Despite all the unknowns such an innovative app brings about, launching Dreams on PS4 creates the potential to reach a user base of millions of gamers, belonging to a typical consumer target such as that of the Sony console. This choice eliminates the need for dedicated hardware which already caused other interactive applications to fail (in particular, in the field of VR and AR).
A key factor is that Media Molecule knows perfectly Playstation’s development environment. It is a production studio that’s always been in Sony’s orbit, boasting exclusive titles such as Tearaway and the first two episodes of Little Big Planet, which have had a resounding success when they came out, thanks to their originality, which was fundamental in engaging and entertaining a wide range of users.
For Media Molecule, Dreams is a much more ambitious project than the previous ones, just like it will be much more complex to achieve a noteworthy commercial success with an experience that differs considerably from traditional gaming, albeit it is easy to use and accessible in its tools. Many things can be said, except that the guys from Media Molecule lack courage and desire to innovate, in a world such as the entertainment industry which is always rather reluctant to take risks. After all, how could Dreams inspire people’s dreams if it were not able to fulfil its own?
When he was asked about future development plans for Dreams, Kareem Ettouney expressed very clear ideas about business: “We are talking about software that has yet to come out but it would be absurd to limit its availability to Playstation only. We plan to release Dreams for other platforms too, so we can reach an increasing number of users. We would like everyone to be able to create their own content with Dreams. At the moment, we cannot talk about these aspects concretely. Before developing for other platforms, we first need to achieve the goals we set ourselves with Dreams for PS4 and lay solid bases for our community”.
The Dreamverse: it’s not all about dreaming
Democratising creative tools is a mission that Dreams can win only by creating and engaging a collaborative community, overcoming the traditional individualistic vision of artistic creation.
To support Dreams, Media Molecule has implemented internal creative teams, with artists who work side by side to develop content in the artistic field as well as in many areas. On indreams.me, you can find examples related to architecture, product design and applications that cannot be considered games. Another advantage will be provided by VR, taking for granted, in the final version, the support for PSVR, to date, the most popular virtual reality system in the world, with over 5 million headsets sold.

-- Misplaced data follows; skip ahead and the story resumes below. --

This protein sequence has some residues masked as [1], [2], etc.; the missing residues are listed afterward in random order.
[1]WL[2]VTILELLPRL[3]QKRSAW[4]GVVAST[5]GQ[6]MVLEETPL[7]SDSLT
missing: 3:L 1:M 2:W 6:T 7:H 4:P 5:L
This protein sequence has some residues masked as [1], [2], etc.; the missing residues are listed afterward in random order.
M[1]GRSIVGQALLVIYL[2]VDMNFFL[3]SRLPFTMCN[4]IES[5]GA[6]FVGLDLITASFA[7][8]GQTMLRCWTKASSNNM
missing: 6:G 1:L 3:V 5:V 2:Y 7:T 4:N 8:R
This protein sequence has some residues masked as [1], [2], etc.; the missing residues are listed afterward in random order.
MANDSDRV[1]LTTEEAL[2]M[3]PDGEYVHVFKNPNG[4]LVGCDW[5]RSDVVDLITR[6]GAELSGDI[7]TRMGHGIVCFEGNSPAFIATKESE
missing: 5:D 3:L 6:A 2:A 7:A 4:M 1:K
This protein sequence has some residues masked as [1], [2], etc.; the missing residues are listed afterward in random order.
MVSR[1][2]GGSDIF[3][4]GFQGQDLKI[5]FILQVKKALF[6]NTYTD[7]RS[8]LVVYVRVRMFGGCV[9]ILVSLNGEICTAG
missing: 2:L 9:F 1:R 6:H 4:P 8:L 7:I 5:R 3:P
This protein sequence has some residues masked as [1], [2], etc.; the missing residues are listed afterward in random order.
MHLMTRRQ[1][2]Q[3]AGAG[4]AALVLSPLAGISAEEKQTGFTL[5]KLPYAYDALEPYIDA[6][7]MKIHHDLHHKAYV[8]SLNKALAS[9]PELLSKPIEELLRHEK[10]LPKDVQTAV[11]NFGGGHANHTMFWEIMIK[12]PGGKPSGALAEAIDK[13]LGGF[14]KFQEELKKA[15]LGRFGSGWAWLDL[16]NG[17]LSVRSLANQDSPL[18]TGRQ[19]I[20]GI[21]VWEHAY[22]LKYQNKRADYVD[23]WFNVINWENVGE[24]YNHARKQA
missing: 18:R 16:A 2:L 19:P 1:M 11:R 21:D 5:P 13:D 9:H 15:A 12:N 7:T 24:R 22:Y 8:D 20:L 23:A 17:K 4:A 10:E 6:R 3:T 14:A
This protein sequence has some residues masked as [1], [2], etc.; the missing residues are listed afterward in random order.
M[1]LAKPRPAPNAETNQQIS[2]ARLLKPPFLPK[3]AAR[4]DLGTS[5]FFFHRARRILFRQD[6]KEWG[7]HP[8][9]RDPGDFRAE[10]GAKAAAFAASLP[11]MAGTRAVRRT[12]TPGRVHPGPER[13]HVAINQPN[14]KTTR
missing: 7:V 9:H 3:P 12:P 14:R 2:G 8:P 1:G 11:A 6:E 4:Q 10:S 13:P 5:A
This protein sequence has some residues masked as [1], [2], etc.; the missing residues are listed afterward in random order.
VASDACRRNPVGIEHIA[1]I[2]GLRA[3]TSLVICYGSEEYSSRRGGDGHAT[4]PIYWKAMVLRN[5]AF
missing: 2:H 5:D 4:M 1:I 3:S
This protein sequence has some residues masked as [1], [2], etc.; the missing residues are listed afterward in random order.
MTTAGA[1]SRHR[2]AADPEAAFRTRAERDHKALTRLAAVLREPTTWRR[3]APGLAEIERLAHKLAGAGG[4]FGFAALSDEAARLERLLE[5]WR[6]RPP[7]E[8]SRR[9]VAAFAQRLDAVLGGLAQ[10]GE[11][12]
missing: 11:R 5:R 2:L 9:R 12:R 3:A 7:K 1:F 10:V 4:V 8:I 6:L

Relying on a stable hardware and software platform like PS4 has significant advantages but it also implies some downsides, with critical points that should not be underestimated. One of the limits to the launch of Dreams is the impossibility to sell the contents, as the current rules of the PS Store do not allow it.
This is a categorical “no” to one of the first questions that the community has asked the developers, well aware of the possibilities offered by other creative ecosystems, such as Second Life, which do allow to sell contents and monetise them even in a substantial way.
On one hand, Dreams will have to give ample space to creatives, while on the other, the developers will have to understand how to give continuity to their business model in the long run. Allowing users to sell their 3D assets and applications would generate engagement – and cash flow – which would otherwise be difficult to obtain with a gaming-only experience, especially if the sandbox universe really took hold and some dangerous competitors showed up.
Competing with dreams: the alternatives to Dreams in the 3D sandbox universe
At the moment, the number of sandboxes is still quite limited, as well as the applications launched on the market in a stable version. In addition to early development stages, there is a general tendency not to step on each others’ feet, rather trying to make a specific platform stand out in a well-defined area. If Dreams came down to be a simple a game creator, it would very much resemble Roblox, an excellent platform in its field, much appreciated by children and the younger public, which can produce applications comparable to those created by many professionals – or so-called professionals.
While Dreams does not seem to focus exclusively on VR, other developers have instead decided to bet it all on the immersive experience. This is the case of Facebook Horizon, the Oculus-based VR metaverse on which Mark Zuckerberg is investing a lot of money “to get a billion people in virtual reality”. For many, it will be Facebook’s successor in the “post-internet” era. Other VR-oriented initiatives include SansAR, the immersive heir of Second Life developed by Linden Lab, as well as the remarkable Start-up Sandbox VR, which raised almost 100 million dollars to develop its project thanks to the investments of some VIPs, including Will Smith, Katy Perry and Justin Timberlake. The latter case is not about an online experience, but a location-based one, in which users entering the VR world are catapulted into a dystopian, fully-immersive, gaming scenario.
The fact that so many entities are investing significantly on complex and expensive ecosystems such as sandboxes suggests that there is a widespread sense of confidence in the fact that users will be increasingly oriented towards customisable immersive experiences, in which they can at least have the illusion that they can master their destiny. And in other cases, they might actually do.
For further information on CG creative tools – VR Design Tools
For further information on Facebook Horizon – Social VR Horizon
For further information about Dreams – Dreams: official website
This post is also available in: Italiano